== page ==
This question can remind your friend that something, whether personal or impersonal, had to form the universe. And given the amount of power that would take, and the fact they would have to create time as well, this could cause someone to conclude that an omnipotent and omnipresent being exists.
2. Why Are There Some Instances of Objective Morality in Humans?
You will not find a single culture on earth, in the history of mankind, who says, “Yes. Be a coward. That is good.” No culture hails cowardice.
No matter if we argue that morality has a sliding scale depending on one’s culture, certain objective moral issues appear to permeate every culture. If someone claims that we have developed morality as an evolutionary mechanism to survive, this doesn’t seem to hold up either.
After all, what about people who risk their lives to save someone in danger? They know it’s morally right to do so, but it will not increase their survival rate.
Everyone has issues that make their blood boil. But do we know why it incenses us?
From this discussion, your friend may come to realize that an objective moral standard exists outside of ourselves. And therefore, someone had to put it in place.
3. What Are Some of Your Objections to the Gospel and to Christianity?
It may be helpful to start with this question before the rest—because every agnostic or atheist likely has different reasons for why they don’t believe in Christianity. They may have started in the faith and drifted away. They may have a cognitive dissonance between scientific evidence and what the Bible appears to say.
We should try to ascertain some of their objections. Not to argue them ad nauseam until they “surrender and believe.” It doesn’t work like that.
But it can help us to realize their starting position and what points we have in common.
Paul, for instance, preached very different sermons depending on his audience. His message to the Jews was starkly different than to the Greeks.
And by asking this question, we show that we want to listen as much as discuss. We open the floor and acknowledge we don’t have the answers to all the questions, and that we value their viewpoint.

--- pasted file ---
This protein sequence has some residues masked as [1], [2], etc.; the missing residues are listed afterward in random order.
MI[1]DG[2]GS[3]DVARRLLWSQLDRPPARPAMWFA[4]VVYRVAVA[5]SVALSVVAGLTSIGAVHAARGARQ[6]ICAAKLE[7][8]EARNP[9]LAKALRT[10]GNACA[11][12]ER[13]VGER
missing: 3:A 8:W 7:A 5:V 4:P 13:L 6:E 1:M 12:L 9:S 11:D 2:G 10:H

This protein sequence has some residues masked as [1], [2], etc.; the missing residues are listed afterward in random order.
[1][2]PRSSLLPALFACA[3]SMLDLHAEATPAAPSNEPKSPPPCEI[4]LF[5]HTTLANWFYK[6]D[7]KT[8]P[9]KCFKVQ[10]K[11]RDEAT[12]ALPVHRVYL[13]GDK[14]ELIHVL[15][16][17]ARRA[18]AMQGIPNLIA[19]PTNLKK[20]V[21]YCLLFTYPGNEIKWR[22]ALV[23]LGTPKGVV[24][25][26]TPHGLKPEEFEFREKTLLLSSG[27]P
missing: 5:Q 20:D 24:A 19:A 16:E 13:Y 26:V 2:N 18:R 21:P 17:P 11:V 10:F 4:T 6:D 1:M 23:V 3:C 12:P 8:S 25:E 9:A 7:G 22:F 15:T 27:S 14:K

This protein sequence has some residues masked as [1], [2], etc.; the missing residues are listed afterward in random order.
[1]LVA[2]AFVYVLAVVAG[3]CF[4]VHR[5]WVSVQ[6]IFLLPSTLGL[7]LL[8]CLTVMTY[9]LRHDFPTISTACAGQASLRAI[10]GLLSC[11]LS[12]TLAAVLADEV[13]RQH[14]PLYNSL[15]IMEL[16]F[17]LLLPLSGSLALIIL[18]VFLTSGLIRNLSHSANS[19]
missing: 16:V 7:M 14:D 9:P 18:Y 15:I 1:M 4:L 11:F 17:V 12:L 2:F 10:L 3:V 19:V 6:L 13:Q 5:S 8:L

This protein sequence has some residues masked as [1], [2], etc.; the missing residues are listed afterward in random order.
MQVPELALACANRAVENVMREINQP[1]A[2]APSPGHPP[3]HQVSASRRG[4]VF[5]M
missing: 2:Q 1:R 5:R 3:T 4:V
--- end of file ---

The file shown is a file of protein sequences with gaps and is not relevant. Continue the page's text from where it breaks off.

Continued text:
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Atheists May Have Questions for You
Depending on your friend’s hostility toward Christianity, or how much they like to engage in debate, they may have some difficult questions prepared for you as well. Some of these might include:
- Why would a good God send people to hell?
- Why is God seemingly genocidal in the Old Testament?
- Why does the Bible appear to be opposed to science?
Make sure to come prepared as well to answer these questions. Your friend may have a lot of objections to the faith.
It’s not your job to know every possible answer to difficult questions of the faith. But you should know why you believe what you believe, and be willing to engage in tougher subjects.
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Hope Bolinger is a literary agent at C.Y.L.E. and a graduate of Taylor University's professional writing program. More than 600 of her works have been featured in various publications ranging from Writer's Digest to Keys for Kids. She has worked for various publishing companies, magazines, newspapers, and literary agencies and has edited the work of authors such as Jerry B. Jenkins and Michelle Medlock Adams. Her column "Hope's Hacks," tips and tricks to avoid writer's block, reaches 6,000+ readers weekly and is featured monthly on Cyle Young's blog. Her modern-day Daniel, Blaze, (Illuminate YA) Den (releasing July 2020), Dear Hero (releasing September 2020), and Dear Henchman (releasing 2021) Find out more about her at her website.